•    Cross Border Traders urge EAC Partner States to fully implement the Common Market Protocol
•    EABC-TMEA kick off second Public-Private Dialogue (PPD) with Trade Facilitation Agencies at One-Stop Borders in the EAC Partner States.
•    EABC Assesses Trade Facilitation at Busia OSBP

Busia, Uganda, 24th September 2019:- The EABC – TMEA kicked off the second Public-Private Dialogue (PPD) with Trade Facilitation Agencies at Busia One-Stop Border Post,  to interrogate if EAC agreements and practices ease doing business across EAC borders.

“EAC should eliminate NTBs and implement agreed EAC directives to boost intra EAC trade to 50% which is currently low as 12%,” said Hon. Peter Mathuki, EABC CEO during the EABC-TMEA Public-Private Dialogue with Trade Facilitation Agencies at Busia One-Stop Border Post on 23rd September 2019.
The PPDs focus is on the extent to which Partner States are translating the EAC Common Market and Customs Union Protocols into policies that support the actualization of free movement of goods and people.

Hon. Mathuki urged the business community and officials from Trade Facilitation Agencies to embrace the vision of a borderless East Africa for trade. He called for open dialogue aimed at coming up with solutions to barriers to the movement of goods and services at the Busia Border.

“Let’s talk openly one another to facilitate trade, political goodwill is there, so let’s action, if we don’t get it right at the EAC level it will be more challenging at the AfCFTA level,” said Hon. Mathuki.

Harmonization of standards and SPS measures for timber, plants (sugarcane) and live animals are among keys issues hindering growth of trade between Kenya and Uganda trade.

In her remarks, Mrs. Mary Ngechu, EABC Director, said supporting women and SMEs to take advantage of the EAC region integration agenda is key and has been incorporated in EABC initiatives. She urged for creation of awareness on the EAC Simplified Trade Regime for small-scale traders especially women.

In his remarks, Mr. Allan Ngugi reiterated TMEA’s commitment to supporting regional integration and improving the livelihood of East Africans by facilitating trade with a view of removing barriers to trade.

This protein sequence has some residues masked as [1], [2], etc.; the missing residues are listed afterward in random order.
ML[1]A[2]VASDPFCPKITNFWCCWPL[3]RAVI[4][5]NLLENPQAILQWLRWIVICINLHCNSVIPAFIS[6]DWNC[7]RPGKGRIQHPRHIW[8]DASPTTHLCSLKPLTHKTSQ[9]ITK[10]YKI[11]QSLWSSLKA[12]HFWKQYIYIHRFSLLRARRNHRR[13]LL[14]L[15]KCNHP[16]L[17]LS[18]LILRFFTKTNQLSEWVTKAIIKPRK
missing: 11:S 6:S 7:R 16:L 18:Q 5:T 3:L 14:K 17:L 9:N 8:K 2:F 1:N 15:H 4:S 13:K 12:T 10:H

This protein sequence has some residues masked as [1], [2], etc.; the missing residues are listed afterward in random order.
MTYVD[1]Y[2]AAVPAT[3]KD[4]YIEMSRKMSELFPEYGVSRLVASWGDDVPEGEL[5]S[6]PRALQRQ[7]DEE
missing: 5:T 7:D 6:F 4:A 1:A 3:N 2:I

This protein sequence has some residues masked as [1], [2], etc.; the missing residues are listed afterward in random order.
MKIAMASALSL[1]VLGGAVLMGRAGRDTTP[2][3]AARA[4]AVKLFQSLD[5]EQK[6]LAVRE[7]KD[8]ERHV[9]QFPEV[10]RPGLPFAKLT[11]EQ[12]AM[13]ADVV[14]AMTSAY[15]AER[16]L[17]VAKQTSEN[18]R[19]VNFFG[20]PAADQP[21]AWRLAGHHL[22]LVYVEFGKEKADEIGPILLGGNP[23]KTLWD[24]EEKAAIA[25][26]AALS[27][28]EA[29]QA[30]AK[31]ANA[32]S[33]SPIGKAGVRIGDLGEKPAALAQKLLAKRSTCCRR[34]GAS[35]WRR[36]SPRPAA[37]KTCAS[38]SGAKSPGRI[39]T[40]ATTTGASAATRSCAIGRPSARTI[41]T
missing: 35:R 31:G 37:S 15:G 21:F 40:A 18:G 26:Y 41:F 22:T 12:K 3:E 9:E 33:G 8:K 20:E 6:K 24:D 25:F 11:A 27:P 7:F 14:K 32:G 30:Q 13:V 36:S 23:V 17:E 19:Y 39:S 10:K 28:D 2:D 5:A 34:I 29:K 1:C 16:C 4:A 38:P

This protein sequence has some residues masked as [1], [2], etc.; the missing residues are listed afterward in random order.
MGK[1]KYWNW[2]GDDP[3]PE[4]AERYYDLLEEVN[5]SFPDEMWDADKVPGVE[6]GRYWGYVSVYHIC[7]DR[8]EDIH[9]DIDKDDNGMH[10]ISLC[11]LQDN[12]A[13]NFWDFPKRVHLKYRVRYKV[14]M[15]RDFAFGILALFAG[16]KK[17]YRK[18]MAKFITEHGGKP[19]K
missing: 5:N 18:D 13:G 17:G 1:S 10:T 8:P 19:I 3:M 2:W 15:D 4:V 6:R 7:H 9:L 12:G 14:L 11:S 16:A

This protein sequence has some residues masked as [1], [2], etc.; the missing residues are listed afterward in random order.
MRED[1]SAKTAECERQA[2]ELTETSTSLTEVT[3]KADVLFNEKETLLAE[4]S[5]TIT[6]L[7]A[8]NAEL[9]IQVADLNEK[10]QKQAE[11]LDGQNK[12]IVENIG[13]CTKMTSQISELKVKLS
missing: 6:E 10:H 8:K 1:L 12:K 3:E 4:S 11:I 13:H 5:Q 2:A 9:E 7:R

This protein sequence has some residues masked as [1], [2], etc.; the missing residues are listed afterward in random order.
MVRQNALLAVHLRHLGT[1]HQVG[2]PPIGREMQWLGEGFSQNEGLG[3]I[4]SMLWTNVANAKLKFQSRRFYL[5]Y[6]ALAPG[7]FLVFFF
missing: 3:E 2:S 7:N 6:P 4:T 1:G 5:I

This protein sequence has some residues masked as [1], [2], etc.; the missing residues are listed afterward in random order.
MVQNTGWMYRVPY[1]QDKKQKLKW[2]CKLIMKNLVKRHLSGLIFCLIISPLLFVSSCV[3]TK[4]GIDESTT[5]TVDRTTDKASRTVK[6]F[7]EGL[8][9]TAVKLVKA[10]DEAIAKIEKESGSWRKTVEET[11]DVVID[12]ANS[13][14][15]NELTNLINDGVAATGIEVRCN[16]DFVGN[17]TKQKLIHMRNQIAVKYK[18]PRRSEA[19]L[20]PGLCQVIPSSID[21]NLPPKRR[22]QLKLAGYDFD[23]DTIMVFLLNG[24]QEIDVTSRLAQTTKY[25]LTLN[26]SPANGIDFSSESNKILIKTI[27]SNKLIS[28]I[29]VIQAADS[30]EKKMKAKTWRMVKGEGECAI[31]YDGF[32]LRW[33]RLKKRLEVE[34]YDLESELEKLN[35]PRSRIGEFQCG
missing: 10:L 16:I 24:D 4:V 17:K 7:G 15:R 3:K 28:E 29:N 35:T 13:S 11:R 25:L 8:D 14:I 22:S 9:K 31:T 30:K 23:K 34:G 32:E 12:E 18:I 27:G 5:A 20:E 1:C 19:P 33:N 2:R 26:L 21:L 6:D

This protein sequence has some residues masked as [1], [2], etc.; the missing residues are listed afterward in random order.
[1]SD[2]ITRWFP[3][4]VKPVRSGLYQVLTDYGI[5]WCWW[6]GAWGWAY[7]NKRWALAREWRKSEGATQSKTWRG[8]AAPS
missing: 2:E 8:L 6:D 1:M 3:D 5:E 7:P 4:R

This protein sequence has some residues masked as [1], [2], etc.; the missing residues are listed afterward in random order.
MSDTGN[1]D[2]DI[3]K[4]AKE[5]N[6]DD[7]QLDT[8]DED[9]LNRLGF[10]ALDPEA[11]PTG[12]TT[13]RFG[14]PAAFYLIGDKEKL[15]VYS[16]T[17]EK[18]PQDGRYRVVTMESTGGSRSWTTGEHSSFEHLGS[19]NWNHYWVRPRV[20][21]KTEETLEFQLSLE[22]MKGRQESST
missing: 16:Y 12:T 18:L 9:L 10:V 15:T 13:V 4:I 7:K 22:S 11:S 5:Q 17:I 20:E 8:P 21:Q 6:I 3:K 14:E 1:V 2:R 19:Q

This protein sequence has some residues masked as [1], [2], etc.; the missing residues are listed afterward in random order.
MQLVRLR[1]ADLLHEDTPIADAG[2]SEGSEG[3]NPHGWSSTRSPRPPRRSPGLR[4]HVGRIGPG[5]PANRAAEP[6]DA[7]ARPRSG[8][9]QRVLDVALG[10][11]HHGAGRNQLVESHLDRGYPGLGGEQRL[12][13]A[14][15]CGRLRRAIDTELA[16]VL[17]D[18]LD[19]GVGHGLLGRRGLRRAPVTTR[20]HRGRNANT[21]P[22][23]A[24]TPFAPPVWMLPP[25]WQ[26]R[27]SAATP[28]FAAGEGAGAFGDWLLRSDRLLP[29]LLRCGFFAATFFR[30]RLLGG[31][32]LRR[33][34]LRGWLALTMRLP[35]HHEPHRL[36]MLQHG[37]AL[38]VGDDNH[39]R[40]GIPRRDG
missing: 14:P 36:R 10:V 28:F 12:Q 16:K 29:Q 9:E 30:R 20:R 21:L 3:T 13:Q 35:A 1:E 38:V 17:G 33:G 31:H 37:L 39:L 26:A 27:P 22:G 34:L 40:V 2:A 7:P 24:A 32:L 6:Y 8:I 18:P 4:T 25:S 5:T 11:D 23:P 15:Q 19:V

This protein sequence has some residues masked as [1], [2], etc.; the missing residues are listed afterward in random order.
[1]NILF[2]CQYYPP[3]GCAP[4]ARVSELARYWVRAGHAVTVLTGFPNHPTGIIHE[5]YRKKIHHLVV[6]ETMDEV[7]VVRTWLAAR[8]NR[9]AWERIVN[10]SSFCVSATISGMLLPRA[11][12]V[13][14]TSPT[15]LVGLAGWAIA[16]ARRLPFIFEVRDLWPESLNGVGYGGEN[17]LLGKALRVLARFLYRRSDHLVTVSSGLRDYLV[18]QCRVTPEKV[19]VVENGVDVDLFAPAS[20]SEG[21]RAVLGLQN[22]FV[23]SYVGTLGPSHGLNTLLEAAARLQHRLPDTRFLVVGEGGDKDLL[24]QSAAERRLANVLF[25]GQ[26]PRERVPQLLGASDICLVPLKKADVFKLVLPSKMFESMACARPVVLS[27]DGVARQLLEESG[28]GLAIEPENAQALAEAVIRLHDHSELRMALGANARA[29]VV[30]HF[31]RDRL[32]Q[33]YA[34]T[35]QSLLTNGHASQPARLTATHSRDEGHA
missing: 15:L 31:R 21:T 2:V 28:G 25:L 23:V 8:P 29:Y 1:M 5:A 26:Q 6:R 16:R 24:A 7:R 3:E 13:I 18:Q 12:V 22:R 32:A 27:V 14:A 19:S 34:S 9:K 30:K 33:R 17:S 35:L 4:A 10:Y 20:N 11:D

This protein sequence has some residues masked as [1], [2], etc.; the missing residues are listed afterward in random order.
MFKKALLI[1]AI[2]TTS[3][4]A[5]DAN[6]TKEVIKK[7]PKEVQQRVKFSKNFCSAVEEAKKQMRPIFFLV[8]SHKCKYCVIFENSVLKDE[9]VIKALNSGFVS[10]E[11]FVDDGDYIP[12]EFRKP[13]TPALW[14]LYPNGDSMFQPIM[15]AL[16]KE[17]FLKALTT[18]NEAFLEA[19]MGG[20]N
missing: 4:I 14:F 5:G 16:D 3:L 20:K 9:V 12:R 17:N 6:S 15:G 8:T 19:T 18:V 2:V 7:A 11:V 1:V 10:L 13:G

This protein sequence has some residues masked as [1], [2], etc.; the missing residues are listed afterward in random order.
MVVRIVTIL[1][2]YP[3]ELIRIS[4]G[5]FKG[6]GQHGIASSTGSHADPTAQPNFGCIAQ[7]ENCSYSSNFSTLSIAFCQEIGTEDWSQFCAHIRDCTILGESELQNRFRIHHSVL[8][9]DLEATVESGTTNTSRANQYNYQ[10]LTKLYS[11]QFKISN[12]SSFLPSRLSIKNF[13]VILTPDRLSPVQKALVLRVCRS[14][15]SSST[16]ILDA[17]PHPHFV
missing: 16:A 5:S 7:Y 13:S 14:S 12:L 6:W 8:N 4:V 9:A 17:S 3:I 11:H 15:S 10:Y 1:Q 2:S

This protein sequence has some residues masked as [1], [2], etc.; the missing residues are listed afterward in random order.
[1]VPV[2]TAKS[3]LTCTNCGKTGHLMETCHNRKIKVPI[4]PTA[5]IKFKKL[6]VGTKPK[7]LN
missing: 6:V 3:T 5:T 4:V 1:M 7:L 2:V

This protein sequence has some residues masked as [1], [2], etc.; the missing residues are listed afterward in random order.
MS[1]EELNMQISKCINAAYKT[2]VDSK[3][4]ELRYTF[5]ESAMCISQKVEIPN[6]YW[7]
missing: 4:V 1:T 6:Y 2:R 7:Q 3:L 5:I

He further reflected that historically, there were no borders, boundaries, and barriers to trade in the EAC. He noted that it is now 15 years of the EAC Customs Union. He echoed  EABC CEO’s statement that the  EAC region should target increasing intra-EAC trade to at least 50%, by eliminating NTBs, barriers to trade and implementation of agreed EAC decisions.

Mr. Stuart Mwesigwa, EABC Director representing EABC Chairman, Mr. Nick Nesbitt officially opened the private-public dialogue with trade facilitation agency at Busia OSBP.

He highlighted the important role of the Bureaus of Standards, Revenue Authorities, Police/ Security Officers to work in partnership with the private sector to facilitate trade across borders. He urged the business people and the government officials to identify the problems and come up with solutions towards elimination NTBs, reduce time and cost of doing business.

Mr. Joseph Etomet Tembo, Ministry of EAC Affairs, reiterated the Republic of Uganda commitment to facilitate trading across EAC borders.

Mr. Wakhungu Juma, Ministry of EAC Affairs, Kenya said the EAC is anchored on private-led initiatives, the private sector is the core stakeholder of EAC.

In his remarks, Mr. Wakhungu said Africa’s share of international trade is around 2%, despite abundant continent. He emphasized on the need to harness these resources, facilitate trade and abolish NTBs for the EAC to play its rightful role as part and parcel of the building block of the AfCFTA.

Mr. Evariste Mwapundu, EAC Secretariat representing the EAC Secretary-General emphasized on the importance of efficiency of agencies to facilitate exports of goods manufactured in the region. He said borders should become irrelevant to enhance regional value chains.